As teachers gear up for a new school year, I want to offer two thoughts. One is a message of celebration and thanks. The other is a response to a concern that has come up often in many conversations with teachers and families, and which deserves an answer.
First, the thanks. America’s students have posted some unprecedented achievements in the last year — the highest high-school graduation rate in the nation’s history, and sharp cuts in dropout rates and increases in college enrollment, especially for groups that in the past have lagged significantly. For these achievements, we should celebrate America’s teachers, principals and students and their families. These achievements are also indications of deeper, more successful relationships with our students. All of us who’ve worked with young people know how much they yearn for adults to care about them and know them as individuals.
These achievements come at a time of nearly unprecedented change in American education — which entails enormously hard work by educators. (read more…)
As a K-12 administrator, I loved nothing more than to visit classrooms where there was a buzz of student learning, where you could stand in the doorway for minutes before anyone even knew you were there, where a room was a hive of student activity, where the teacher was lost in the swirl of investigation and collaboration, where classroom management stemmed from an intensity of engagement rather than the enforcement of rules.
Not surprisingly, I am an unreserved proponent of blended learning.
Creating an environment that fosters collaboration, respect and passion — that thinks outside of the educational box — reaps so many rewards for student engagement and embraces the dynamic nature of education. We regularly challenge the teachers we work with to commit to reinventing their approaches with technology and to intellectually rejuvenate their spirit.
For years, we “early adopters” have been advocating the many advantages of blended learning — the predominant one being that it naturally allows for differentiated instruction. (read more…)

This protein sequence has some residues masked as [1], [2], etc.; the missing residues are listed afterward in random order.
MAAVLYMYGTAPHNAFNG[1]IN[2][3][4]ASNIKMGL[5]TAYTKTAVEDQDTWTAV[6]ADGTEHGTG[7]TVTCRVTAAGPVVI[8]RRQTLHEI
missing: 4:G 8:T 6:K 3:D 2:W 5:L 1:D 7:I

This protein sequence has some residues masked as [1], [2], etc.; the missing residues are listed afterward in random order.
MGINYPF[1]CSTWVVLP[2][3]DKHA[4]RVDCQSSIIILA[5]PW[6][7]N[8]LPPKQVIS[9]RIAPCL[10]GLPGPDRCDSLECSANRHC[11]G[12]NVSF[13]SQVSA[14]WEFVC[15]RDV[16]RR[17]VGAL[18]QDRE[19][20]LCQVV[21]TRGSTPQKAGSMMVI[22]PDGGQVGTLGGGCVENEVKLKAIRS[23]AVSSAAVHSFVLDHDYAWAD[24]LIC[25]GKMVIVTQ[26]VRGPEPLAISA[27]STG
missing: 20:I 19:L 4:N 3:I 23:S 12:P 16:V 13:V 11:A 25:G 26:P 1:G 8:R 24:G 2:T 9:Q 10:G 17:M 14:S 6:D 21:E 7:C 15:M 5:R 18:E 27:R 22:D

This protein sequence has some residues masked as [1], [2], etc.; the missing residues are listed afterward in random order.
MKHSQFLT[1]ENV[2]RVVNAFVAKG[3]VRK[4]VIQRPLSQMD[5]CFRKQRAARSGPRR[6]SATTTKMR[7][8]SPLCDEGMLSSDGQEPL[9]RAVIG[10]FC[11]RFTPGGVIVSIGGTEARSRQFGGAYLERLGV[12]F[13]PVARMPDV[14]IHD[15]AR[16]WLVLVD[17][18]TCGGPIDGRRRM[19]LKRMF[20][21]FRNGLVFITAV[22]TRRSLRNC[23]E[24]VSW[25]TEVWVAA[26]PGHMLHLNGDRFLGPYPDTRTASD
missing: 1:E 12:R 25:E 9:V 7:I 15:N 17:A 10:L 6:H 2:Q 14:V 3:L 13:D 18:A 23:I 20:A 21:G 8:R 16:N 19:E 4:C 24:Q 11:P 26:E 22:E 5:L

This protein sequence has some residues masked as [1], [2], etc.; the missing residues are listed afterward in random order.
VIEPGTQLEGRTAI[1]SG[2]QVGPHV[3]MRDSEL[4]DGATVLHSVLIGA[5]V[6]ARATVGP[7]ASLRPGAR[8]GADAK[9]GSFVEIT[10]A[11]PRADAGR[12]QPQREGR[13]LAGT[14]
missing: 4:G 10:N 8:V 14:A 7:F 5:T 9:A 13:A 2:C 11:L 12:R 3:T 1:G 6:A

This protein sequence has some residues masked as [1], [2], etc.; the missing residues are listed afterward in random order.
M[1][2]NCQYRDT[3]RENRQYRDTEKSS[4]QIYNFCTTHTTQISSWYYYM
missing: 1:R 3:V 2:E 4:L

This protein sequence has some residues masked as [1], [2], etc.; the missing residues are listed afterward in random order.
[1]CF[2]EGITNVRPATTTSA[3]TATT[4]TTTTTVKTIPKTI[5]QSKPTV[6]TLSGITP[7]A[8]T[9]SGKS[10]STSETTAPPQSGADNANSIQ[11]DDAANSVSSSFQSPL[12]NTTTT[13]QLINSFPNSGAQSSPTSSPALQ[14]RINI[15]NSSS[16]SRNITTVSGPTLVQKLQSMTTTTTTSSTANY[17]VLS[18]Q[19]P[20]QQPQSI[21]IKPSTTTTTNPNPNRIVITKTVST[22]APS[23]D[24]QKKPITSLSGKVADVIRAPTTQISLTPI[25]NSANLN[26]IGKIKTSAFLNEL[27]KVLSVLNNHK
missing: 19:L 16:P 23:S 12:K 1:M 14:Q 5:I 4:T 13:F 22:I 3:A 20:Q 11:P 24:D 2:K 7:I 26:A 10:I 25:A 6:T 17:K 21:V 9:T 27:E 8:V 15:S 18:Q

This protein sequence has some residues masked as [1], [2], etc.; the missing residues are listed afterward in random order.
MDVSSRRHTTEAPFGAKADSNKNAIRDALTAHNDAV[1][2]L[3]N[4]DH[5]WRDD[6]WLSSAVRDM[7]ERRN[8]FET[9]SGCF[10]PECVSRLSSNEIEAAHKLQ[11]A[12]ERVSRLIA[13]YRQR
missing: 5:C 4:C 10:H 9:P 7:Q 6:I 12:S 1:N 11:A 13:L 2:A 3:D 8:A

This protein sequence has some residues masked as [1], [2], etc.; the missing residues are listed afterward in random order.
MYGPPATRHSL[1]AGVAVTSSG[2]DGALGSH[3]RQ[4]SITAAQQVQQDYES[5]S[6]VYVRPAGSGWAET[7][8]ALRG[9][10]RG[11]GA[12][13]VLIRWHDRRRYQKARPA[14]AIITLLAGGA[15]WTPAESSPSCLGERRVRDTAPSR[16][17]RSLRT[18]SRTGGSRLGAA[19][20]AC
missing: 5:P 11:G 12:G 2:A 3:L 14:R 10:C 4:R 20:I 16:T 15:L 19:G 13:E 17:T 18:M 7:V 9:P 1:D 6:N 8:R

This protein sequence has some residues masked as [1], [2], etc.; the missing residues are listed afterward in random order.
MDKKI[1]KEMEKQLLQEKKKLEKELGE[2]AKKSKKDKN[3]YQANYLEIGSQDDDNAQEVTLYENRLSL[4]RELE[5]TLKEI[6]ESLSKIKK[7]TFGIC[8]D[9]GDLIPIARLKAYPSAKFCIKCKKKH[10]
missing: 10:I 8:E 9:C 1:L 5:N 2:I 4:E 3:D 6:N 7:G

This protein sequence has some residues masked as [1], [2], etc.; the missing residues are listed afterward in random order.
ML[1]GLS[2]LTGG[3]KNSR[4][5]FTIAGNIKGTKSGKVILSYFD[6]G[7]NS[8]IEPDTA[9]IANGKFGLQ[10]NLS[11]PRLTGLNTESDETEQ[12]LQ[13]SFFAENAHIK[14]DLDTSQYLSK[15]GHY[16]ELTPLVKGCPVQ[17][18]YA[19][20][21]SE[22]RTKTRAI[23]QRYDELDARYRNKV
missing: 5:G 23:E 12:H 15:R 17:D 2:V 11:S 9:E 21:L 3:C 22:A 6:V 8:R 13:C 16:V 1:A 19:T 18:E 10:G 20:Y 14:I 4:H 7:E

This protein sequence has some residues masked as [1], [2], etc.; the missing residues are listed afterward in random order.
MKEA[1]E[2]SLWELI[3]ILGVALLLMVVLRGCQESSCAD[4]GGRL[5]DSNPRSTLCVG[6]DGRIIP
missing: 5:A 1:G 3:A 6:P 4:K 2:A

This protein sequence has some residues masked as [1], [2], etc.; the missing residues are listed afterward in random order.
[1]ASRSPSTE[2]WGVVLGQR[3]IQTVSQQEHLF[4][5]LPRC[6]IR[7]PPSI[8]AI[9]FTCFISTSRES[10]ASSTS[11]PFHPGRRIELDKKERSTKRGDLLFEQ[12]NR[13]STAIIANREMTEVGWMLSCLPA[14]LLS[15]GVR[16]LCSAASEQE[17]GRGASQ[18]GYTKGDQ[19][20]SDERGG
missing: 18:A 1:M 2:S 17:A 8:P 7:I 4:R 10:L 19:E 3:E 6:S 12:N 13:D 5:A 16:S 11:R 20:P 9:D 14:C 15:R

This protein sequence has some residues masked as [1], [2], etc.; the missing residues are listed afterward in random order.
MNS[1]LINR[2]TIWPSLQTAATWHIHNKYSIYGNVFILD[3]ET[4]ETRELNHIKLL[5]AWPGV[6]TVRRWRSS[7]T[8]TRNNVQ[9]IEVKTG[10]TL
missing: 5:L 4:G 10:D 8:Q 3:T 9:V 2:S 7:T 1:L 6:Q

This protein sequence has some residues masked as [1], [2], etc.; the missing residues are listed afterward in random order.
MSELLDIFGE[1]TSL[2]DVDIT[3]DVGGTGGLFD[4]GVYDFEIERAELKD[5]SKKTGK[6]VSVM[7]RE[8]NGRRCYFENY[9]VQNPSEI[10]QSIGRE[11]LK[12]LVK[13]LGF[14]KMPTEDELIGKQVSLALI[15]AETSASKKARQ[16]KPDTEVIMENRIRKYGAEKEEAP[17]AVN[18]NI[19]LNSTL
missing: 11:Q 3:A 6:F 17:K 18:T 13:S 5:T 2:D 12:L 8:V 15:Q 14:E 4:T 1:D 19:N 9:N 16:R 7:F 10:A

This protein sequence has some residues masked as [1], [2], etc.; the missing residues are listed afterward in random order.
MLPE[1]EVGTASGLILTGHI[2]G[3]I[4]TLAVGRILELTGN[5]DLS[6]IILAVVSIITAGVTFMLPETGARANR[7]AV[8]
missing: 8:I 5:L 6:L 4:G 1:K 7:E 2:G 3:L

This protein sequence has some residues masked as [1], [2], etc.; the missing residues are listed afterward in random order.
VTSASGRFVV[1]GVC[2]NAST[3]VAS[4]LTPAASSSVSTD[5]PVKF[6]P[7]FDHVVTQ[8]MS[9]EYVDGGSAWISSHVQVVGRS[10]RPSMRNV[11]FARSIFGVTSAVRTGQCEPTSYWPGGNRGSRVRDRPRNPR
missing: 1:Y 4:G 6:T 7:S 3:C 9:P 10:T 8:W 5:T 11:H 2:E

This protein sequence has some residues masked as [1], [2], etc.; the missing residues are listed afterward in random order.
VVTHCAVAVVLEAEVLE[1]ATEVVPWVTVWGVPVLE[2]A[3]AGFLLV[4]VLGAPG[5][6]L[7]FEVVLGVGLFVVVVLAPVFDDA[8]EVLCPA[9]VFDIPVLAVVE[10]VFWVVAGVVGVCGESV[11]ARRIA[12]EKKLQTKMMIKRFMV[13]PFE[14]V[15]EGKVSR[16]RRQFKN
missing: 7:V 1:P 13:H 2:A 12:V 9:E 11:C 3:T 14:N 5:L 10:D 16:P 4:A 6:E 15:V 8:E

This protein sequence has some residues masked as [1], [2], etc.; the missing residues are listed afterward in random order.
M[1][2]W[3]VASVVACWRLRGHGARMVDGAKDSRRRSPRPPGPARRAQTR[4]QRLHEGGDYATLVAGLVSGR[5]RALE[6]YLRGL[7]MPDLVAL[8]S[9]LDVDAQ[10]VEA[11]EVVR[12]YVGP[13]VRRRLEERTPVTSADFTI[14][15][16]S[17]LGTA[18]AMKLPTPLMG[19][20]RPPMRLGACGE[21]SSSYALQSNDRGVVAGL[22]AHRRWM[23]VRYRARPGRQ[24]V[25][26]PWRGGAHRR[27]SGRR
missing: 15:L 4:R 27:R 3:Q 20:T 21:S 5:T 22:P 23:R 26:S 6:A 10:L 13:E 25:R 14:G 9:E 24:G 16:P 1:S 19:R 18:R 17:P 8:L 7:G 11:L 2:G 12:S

How do we ensure that we have the best teachers in all of our schools? We’ve already taken the first step by acknowledging that our best teachers aren’t drawn to serve in our highest needs schools. We also know that these schools and teachers need significant additional support in order to begin to make a difference. We haven’t yet defined what the additional support must look like and what it will cost. To date, many band-aid solutions have been put into place. It is time to make a major commitment to enacting real change for our most needy children. We must also commit to developing excellence in each and every teacher.
This type of change happens at a grassroots level and must be tailored to local needs. This means that school districts, schools and teachers must be empowered and supported to create learning environments that will maximize learning, growth and development for each and every child in their care. (read more…)
Today’s school leaders face a new education landscape, one fraught with challenges and new expectations. Smart leaders are realizing the benefits of applying business principles to school practice, as they navigate this tricky new terrain. Executive coach and former educator Naphtali Hoff shares eight leadership skills 21st century school leaders can borrow from their corporate brethren.
It’s been four years since common core burst onto the scene — and tossed the U.S. educational system on its ear. The standards ushered in an era of reform, marked by increased accountability, new forms of instruction and a change in roles for students and teachers.
And new demands for school leaders. Today’s schools now have to teach all students to high standards. School leaders must now adjust their operations and adopt new practices in order to support emerging pedagogies and ensure deeper learning, according to Naphtali Hoff, president of Impactful Coaching & Consulting. Hoff spent more than 15 years in education, as a teacher and school administrator. (read more…)
As a principal awaiting the start of school, I knew one thing for certain: There would be a lot problems in the year ahead. Most educators ironically are too busy solving problems to find time to reflect upon the nature of their relationship to problems. Since reflection is essential for learning, I offer some of mine, based on a career of living with problems.
Here are the stages of my evolution of attitudes toward problems:
I wished they were few and far between. At the start of my career, I still held onto the hope that problems would be the exception to the plans that I made as a teacher. I worked under the illusion that “things were supposed to go according to plan” and that problems should be minor events along the way. This attitude however often led me to complain about them or wish they would go away as quickly as possible. (read more…)